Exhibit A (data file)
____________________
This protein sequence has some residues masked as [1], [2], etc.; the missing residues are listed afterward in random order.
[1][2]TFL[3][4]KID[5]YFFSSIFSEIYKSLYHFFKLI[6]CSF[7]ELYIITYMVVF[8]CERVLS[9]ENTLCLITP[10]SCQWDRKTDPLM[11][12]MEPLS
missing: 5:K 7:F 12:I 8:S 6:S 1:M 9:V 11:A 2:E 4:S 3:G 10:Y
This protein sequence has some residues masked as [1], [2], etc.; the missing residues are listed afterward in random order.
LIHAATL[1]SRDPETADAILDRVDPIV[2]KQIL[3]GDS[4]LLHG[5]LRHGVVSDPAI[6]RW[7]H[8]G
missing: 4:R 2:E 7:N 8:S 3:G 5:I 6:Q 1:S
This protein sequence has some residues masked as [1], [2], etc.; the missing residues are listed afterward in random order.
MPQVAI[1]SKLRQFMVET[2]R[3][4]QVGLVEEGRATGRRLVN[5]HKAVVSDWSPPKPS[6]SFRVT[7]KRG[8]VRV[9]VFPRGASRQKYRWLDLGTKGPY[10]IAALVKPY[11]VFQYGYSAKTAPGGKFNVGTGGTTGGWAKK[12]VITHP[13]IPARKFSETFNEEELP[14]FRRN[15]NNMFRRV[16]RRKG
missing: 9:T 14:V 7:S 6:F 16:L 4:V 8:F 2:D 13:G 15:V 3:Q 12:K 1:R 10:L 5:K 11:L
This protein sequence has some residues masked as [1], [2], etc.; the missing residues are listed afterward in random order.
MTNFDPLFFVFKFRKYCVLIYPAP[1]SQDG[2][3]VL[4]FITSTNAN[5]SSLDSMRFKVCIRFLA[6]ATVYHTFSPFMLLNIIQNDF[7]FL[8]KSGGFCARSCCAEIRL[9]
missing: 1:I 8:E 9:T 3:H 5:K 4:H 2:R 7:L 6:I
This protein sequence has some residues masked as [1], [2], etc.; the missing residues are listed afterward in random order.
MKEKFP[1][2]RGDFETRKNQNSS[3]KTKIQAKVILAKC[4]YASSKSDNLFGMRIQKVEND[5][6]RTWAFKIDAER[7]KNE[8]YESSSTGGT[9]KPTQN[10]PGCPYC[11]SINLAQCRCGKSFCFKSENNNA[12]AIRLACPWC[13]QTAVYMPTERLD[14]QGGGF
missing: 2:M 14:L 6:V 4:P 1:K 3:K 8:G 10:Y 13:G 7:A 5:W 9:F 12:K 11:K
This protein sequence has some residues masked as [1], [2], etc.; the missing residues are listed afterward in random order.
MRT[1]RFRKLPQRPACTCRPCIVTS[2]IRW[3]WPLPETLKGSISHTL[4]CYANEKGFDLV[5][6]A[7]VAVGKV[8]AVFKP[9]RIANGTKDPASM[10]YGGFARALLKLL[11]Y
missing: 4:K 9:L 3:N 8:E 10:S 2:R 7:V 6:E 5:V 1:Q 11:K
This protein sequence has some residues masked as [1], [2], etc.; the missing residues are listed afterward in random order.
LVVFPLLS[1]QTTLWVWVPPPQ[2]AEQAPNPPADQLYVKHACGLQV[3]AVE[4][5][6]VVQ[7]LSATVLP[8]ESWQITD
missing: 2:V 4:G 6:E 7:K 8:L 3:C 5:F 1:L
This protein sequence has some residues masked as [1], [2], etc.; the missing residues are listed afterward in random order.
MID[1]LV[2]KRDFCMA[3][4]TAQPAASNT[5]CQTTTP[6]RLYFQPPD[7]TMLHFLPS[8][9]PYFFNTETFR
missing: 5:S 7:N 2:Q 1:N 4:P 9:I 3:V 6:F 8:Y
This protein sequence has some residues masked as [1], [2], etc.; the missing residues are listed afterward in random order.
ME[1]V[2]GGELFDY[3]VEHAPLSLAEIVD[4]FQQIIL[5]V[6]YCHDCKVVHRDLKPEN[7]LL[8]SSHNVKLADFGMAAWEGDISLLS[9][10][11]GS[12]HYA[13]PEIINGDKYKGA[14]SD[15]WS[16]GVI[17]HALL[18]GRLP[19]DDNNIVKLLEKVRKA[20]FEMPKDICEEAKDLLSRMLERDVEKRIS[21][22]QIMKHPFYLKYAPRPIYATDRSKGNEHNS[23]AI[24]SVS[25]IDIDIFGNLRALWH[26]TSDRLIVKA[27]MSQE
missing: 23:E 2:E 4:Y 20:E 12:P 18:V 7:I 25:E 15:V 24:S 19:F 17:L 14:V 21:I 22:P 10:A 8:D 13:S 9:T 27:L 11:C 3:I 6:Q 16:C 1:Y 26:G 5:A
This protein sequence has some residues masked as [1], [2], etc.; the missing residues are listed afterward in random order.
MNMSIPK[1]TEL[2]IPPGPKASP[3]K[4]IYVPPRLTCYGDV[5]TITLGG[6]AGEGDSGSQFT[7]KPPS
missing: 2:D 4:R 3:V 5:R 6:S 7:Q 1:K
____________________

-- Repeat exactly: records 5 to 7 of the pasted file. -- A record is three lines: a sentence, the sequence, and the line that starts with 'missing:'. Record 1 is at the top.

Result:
This protein sequence has some residues masked as [1], [2], etc.; the missing residues are listed afterward in random order.
MKEKFP[1][2]RGDFETRKNQNSS[3]KTKIQAKVILAKC[4]YASSKSDNLFGMRIQKVEND[5][6]RTWAFKIDAER[7]KNE[8]YESSSTGGT[9]KPTQN[10]PGCPYC[11]SINLAQCRCGKSFCFKSENNNA[12]AIRLACPWC[13]QTAVYMPTERLD[14]QGGGF
missing: 2:M 14:L 6:V 4:P 1:K 3:K 8:G 10:Y 13:G 7:A 5:W 9:F 12:K 11:K
This protein sequence has some residues masked as [1], [2], etc.; the missing residues are listed afterward in random order.
MRT[1]RFRKLPQRPACTCRPCIVTS[2]IRW[3]WPLPETLKGSISHTL[4]CYANEKGFDLV[5][6]A[7]VAVGKV[8]AVFKP[9]RIANGTKDPASM[10]YGGFARALLKLL[11]Y
missing: 4:K 9:L 3:N 8:E 10:S 2:R 7:V 6:E 5:V 1:Q 11:K
This protein sequence has some residues masked as [1], [2], etc.; the missing residues are listed afterward in random order.
LVVFPLLS[1]QTTLWVWVPPPQ[2]AEQAPNPPADQLYVKHACGLQV[3]AVE[4][5][6]VVQ[7]LSATVLP[8]ESWQITD
missing: 2:V 4:G 6:E 7:K 8:L 3:C 5:F 1:L